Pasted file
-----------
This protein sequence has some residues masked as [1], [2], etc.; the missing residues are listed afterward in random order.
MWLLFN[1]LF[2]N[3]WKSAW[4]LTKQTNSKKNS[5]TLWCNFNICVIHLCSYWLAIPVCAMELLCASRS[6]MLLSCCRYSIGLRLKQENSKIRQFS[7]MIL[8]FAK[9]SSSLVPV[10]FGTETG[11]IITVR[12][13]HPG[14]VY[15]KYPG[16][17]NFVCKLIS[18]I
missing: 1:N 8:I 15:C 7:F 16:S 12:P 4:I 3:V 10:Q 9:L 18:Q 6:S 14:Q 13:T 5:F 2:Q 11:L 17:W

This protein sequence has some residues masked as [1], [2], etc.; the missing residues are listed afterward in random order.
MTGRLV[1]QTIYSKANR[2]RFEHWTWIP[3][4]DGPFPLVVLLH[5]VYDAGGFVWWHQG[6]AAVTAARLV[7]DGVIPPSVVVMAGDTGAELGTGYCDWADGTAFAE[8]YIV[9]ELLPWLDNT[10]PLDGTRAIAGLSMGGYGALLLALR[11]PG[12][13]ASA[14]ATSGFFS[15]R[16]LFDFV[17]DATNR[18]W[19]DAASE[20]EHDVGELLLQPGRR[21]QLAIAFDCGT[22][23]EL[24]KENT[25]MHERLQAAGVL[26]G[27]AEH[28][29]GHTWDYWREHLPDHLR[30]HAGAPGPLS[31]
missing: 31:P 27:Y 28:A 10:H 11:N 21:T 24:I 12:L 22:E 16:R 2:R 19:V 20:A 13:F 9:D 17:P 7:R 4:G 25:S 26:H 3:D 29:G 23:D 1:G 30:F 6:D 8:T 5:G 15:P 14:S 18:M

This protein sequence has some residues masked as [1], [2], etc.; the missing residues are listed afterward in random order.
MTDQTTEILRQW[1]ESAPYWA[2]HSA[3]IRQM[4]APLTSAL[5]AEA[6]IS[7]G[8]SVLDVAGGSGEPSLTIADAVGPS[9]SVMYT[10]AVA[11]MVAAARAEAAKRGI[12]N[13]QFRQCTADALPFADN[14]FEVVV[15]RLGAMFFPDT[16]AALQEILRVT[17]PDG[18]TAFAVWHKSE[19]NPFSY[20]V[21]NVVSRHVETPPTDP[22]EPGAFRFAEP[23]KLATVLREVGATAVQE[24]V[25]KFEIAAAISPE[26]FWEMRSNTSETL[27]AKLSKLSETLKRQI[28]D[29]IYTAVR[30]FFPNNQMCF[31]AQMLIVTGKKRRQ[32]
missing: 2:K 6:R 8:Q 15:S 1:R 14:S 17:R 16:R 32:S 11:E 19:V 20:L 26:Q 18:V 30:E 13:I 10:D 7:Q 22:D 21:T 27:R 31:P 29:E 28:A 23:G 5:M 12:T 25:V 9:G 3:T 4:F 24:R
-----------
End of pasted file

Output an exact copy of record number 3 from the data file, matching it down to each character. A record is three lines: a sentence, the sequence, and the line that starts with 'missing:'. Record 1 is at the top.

This protein sequence has some residues masked as [1], [2], etc.; the missing residues are listed afterward in random order.
MTDQTTEILRQW[1]ESAPYWA[2]HSA[3]IRQM[4]APLTSAL[5]AEA[6]IS[7]G[8]SVLDVAGGSGEPSLTIADAVGPS[9]SVMYT[10]AVA[11]MVAAARAEAAKRGI[12]N[13]QFRQCTADALPFADN[14]FEVVV[15]RLGAMFFPDT[16]AALQEILRVT[17]PDG[18]TAFAVWHKSE[19]NPFSY[20]V[21]NVVSRHVETPPTDP[22]EPGAFRFAEP[23]KLATVLREVGATAVQE[24]V[25]KFEIAAAISPE[26]FWEMRSNTSETL[27]AKLSKLSETLKRQI[28]D[29]IYTAVR[30]FFPNNQMCF[31]AQMLIVTGKKRRQ[32]
missing: 2:K 6:R 8:Q 15:S 1:R 14:S 17:R 16:R 32:S 11:E 19:V 20:L 26:Q 18:V 30:E 13:I 10:D 7:Q 22:D 21:T 27:R 31:P 29:E 28:A 23:G 5:M 12:T 25:V 9:G 3:T 4:F 24:R